In this Special Holiday Top-Five, I’ll be counting down the Top-Five Christmas Specials, Let’s take a look at what made the list:
A Charlie Brown Christmas
Good Grief! Making it to Number Five is A Charlie Brown Christmas, this was the first special that was based on Charles Schultz Comic Strip Peanuts. Released on December 5th, 1969, this special was Commissioned, and Sponsored by the Coca Cola Company, while this was produced on a budget in six months; it would receive the highest ratings and critic acclaims. It would also go onto winning an Emmy Award and Peabody Award, plus becoming an annual tradition to air on Broadcast Stations, up until recently when Apple TV+ acquired exclusive rights to all Peanuts-related media. Under the terms of the agreement, Apple TV+ must make A Charlie Brown Christmas and two other holiday specials (It’s the Great Pumpkin, Charlie Brown, and A Charlie Brown Thanksgiving) available for free on the platform during a three-day window. After mounting criticism Apple announced a deal with PBS to resume the annual broadcast tradition. In accordance with most PBS affiliates’ non-commercial educational licenses, the special was presented on PBS without commercial interruption.
A Boy named Charlie Brown questions the meaning of Christmas, if it has lost its true meaning from all the commercialism.
A Chipmunk Christmas
Coming in at Number Four is A Chipmunk Christmas. Premiering on December 14th, 1981 on NBC, nine years after the death of the Creator of Alvin and The Chipmunks, Ross Bagdasarian, Sr. his son Ross Bagdasarian, Jr. would take up where his father left off and the first time voice as David Seville, Alvin and Simon; it would also be Janice Karman‘s first time voicing as Theodore. While it was produced and written by Ross Bagdasarian Jr. And Janice Karman, the animation would be handled by Chuck Jones Enterprises.
A Boy named Tommy was ill and told that recovering from his illness by Christmas was bleak. Alvin and his brothers prepare for a concert at Carnegie Hall, Alvin soon learns the meaning of Christmas.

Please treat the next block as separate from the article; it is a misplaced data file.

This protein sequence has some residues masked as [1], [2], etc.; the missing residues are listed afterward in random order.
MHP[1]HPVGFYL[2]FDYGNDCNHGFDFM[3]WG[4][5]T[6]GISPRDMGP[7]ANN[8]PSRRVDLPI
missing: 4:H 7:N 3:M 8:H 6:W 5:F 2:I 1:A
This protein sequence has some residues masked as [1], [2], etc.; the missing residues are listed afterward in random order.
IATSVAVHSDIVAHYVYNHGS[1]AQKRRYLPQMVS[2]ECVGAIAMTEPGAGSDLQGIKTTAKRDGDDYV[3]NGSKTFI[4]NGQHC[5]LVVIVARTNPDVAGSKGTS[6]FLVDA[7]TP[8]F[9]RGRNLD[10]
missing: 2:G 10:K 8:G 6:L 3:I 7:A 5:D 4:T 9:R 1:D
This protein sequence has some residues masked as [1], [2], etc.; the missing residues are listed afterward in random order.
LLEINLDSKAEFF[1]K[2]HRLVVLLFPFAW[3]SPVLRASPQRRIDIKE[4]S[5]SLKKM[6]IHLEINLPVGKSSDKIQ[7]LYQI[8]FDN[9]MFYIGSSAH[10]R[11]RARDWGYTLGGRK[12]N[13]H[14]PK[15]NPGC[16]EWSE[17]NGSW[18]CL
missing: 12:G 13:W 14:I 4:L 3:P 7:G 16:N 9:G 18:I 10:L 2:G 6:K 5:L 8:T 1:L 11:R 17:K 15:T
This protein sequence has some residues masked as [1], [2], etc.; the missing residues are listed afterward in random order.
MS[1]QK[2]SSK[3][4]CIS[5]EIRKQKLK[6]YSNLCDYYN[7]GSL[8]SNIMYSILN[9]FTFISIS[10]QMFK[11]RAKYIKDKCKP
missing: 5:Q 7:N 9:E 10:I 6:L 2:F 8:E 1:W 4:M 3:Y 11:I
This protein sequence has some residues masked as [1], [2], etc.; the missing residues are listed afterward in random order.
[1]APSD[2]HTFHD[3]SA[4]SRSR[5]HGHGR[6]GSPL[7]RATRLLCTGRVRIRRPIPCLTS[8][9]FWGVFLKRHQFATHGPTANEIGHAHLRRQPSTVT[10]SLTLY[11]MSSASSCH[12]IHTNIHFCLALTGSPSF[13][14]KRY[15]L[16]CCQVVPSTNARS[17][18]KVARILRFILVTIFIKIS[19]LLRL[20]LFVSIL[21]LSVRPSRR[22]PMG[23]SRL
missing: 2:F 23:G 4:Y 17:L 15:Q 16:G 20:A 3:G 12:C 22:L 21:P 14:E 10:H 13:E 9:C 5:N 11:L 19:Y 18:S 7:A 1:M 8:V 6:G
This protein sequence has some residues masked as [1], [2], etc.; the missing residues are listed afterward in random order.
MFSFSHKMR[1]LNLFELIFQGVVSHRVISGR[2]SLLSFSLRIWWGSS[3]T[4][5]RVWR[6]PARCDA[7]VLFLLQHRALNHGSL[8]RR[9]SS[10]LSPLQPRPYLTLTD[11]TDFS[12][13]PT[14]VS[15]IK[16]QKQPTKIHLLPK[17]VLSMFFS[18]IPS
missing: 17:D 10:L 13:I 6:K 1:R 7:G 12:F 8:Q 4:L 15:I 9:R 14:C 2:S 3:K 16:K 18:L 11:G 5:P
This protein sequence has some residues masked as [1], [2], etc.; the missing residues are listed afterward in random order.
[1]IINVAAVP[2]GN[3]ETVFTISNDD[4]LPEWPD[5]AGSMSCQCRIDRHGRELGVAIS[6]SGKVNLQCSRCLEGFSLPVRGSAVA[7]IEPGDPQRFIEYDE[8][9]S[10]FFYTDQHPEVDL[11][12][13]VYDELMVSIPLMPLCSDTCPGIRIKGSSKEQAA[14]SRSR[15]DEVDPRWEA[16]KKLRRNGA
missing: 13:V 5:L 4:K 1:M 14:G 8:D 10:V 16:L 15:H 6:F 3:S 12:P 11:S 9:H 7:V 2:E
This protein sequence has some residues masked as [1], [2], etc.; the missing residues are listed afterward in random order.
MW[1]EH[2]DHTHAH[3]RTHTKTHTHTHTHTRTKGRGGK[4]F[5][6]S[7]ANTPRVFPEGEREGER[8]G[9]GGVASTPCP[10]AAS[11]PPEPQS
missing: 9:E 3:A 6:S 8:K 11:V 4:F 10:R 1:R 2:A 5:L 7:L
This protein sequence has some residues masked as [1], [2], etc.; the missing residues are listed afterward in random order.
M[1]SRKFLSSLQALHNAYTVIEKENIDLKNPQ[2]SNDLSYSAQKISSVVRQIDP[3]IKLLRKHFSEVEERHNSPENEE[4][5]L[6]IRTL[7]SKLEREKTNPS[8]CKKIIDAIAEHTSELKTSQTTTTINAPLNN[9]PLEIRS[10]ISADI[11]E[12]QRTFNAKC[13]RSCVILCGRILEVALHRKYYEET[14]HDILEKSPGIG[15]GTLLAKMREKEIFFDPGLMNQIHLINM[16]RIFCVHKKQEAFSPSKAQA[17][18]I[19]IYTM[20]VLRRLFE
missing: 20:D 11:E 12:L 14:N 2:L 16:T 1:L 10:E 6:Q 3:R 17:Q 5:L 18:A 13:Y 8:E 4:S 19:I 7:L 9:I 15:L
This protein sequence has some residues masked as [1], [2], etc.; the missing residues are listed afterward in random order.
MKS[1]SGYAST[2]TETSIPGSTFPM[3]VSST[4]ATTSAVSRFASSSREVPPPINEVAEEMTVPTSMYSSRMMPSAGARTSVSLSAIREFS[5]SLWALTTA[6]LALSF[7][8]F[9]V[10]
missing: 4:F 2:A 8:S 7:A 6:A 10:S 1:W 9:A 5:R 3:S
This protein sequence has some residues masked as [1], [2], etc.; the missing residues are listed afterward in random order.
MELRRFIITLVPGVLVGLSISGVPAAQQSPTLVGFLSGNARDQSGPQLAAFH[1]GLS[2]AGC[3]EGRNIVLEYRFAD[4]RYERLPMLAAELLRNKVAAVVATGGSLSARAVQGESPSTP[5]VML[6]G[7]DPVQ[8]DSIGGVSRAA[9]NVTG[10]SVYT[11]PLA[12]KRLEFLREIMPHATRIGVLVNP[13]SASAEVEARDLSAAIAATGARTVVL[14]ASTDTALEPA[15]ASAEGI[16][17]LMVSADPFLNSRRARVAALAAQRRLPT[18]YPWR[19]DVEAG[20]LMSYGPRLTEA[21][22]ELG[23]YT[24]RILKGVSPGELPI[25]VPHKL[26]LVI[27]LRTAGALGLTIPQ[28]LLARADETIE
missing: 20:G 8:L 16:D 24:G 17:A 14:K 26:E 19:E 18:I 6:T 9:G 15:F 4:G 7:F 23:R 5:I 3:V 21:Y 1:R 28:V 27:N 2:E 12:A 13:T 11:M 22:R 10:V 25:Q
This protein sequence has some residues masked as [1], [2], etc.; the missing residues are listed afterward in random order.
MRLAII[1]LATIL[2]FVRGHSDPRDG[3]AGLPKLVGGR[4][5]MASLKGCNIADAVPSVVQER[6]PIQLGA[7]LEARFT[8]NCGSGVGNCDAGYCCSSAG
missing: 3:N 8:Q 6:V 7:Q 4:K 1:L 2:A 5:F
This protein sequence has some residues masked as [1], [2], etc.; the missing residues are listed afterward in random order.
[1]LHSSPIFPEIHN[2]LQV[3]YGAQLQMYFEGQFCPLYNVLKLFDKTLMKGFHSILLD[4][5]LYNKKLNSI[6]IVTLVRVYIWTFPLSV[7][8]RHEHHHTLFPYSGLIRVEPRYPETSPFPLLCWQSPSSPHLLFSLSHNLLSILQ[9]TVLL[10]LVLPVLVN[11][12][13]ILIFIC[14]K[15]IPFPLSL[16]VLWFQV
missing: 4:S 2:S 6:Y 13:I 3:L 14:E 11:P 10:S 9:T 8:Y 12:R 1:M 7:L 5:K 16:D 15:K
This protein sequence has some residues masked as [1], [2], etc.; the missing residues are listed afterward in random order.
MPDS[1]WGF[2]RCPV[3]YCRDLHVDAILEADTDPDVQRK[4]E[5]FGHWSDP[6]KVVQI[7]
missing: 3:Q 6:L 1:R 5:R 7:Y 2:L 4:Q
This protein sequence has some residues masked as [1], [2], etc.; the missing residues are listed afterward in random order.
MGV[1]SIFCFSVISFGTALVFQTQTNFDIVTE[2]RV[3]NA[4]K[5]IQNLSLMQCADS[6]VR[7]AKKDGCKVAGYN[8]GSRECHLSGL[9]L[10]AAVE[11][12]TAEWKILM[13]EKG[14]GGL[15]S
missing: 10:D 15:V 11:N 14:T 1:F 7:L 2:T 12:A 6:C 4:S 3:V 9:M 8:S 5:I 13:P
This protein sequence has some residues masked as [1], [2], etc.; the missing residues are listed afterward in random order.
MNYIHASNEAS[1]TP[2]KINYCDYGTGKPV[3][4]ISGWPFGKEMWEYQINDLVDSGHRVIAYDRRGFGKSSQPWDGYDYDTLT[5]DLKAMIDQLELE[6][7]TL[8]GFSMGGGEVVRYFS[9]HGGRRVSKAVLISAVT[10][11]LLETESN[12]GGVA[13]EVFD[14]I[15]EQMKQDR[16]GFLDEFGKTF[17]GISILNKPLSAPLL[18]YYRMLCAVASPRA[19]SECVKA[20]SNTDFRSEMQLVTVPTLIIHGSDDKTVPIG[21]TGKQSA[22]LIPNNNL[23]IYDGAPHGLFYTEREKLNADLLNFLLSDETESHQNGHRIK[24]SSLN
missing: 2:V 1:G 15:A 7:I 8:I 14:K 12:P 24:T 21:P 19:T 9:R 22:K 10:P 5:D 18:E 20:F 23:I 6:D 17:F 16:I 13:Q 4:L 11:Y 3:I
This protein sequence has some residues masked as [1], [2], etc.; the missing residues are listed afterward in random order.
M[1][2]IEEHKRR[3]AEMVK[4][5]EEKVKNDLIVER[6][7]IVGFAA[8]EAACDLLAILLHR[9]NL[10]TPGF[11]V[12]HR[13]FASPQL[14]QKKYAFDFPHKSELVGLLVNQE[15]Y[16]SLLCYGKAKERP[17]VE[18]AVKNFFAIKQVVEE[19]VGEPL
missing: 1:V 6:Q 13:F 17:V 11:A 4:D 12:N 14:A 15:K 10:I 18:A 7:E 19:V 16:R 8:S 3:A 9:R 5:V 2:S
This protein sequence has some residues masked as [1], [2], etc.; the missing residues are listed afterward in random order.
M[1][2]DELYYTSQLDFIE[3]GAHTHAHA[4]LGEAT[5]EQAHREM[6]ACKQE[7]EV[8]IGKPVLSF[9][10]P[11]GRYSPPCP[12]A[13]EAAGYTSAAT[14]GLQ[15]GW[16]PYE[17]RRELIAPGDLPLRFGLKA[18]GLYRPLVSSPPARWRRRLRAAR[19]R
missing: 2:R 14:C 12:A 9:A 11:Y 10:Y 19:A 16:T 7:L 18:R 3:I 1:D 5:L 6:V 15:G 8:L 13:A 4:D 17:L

The Nutcracker Prince
Number three is Warner Bros. The Nutcracker Prince, a Canadian Animated Film that was released by Warner Bros Pictures, based on the story The Nutcracker and the Mouse King by E. T. A. Hoffmann and also influenced by its ballet adaptation The Nutcracker. Tchaikovsky’s music to that ballet is used as the main instrumental soundtrack. While it received negative reviews at the Box Office, it was one of many iterations of the Nutcracker in Media and Film.
Will Vinton’s Claymation Christmas Celebration
Number Two is Will Vinton’s Claymation Christmas Celebration. It debuted on December 21st, 1987 on CBS right after another classic that is an honorable mention for the Top Five Holiday list and that was A Garfield Christmas. While the pair aired back to back for the next couple of years, Will Vinton (executive producer/director), David Altschul (producer), and Ralph Liddle (writer) would receive a Prime Time Emmy in 1988 for Outstanding Animated Program.
Rex and Herb, Two Prehistoric Dinosaurs guide you along with a typical small town’s Christmas choral celebration. There’s just one catch, the entire town population is made out of clay. Special guest stars: the California Raisins!
Rankin/Bass Christmas Film Franchise
Finally, here we are at Number One, with it is the Rankin/ Bass Christmas Film Franchise, like A Charlie Brown Christmas the Rankin/Bass Christmas Films such as Santa Claus is Comin’ to Town, The Little Drummer Boy, Frosty the Snowman has been broadcast on television stations for years and has become an honored tradition. Rankin/Bass’ stop-motion features are recognizable by their visual style of doll-like characters with spheroid body parts, and ubiquitous powdery snow using an animation technique called “Animagic“. Often, traditional cel animation scenes of falling snow would be projected over the action to create the effect of a snowfall. Animagic was created in Tokyo, Japan. Throughout the 1960s, the Animagic productions were headed by Japanese stop-motion animator Tadahito Mochinaga at his studio, MOM Production. He was credited for his supervision as “Tad Mochinaga”.
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